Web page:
It’s not exactly making lemonade from lemons but it’s close.
When Jane Atkinson of Running Reindeer Ranch ended up with extra reindeer milk, she considered making ice cream, cheese or yogurt but nixed those ideas. “I do not need another project,” the full-time nurse said.
Her husband Doug Toelle started adding the milk to his coffee, but Atkinson was alarmed at the 20 percent milk fat he was consuming.
So off she went to the Tanana Valley Farmers Market to find soap makers. Candace Smith of Boreal Winds agreed to try making reindeer milk soap. Just in time for the holiday season, the small bars packaged in shimmery drawstring bags are selling like hotcakes for $10 each.
“Candace did whatever soap makers do and brought me soap,” Atkinson said. Since she is not the crafty type, she was thrilled to find someone willing to experiment. Customers are buying directly from Atkinson and online. Orders are coming in from across the country, including guests who have visited the ranch, other reindeer owners and soap aficionados.
“It’s pricey but it’s unique,” Atkinson said. “I don’t know that there will be any more.”
One customer wrote, “I got my soap and wanted to give you feedback right away. It is fabulous! I immediately went in and washed my hands and it felt so creamy…my dry hands were feeling smoother and softer. Willow’s Gift is more like Willow’s Treasure.”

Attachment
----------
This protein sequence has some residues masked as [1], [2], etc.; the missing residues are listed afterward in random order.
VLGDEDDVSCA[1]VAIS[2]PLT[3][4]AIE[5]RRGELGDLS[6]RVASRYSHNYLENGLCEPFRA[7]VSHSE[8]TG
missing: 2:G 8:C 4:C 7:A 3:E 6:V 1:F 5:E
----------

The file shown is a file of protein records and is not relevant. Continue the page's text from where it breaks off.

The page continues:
Willow is the reindeer who provided the milk. Atkinson explained that Willow is not a very good mother and didn’t want to nurse her calf. To help relieve the engorged udder, Atkinson had to milk the deer.
“To my knowledge this is the only reindeer milk soap in the world,” she said. “You wouldn’t normally milk a reindeer and if you are an indigenous person doing that you are going to drink it or make cheese.”
Atkinson laughed, saying no one in their right mind would go to the trouble she went through with Willow. She got into the reindeer business because her daughter wanted a horse. When she was denied that, she asked for a goat or a sheep. “Absolutely not,” Atkinson answered. But driving past the Fairbanks Experiment Farm at the University of Alaska Fairbanks, the answer became clear: reindeer.
The family purchased two deer in 2007 from a farmer in Palmer. The herd is now at seven. Atkinson offers “walks with the reindeer” by appointment to tourists and locals. “It’s a magical thing to walk with reindeer,” she said. No matter the weather, Atkinson halters up the lead reindeer, Olive, and trundles through the woods in the Goldstream Valley, explaining life in Alaska to her guests, as the other reindeer follow along.
“It’s really fun and I love it,” she said. “My husband and I are world travelers and we love meeting other travelers. People enjoy having a personal home experience.”
While other Alaskans are raising reindeer for meat, Atkinson said, “These reindeer are lucky to be born in a vegetarian household.
“This whole business has been such a serendipitous, organic thing,” Atkinson said. Her goals are to learn more about reindeer diet and nutrition and train her animals to pull a sled.
“We love sharing our reindeer.”
This column is provided as a service by the UAF School of Natural Resources and Agricultural Sciences and the Agricultural and Forestry Experiment Station. Nancy Tarnai is the school and station’s public information officer. She can be reached at firstname.lastname@example.org.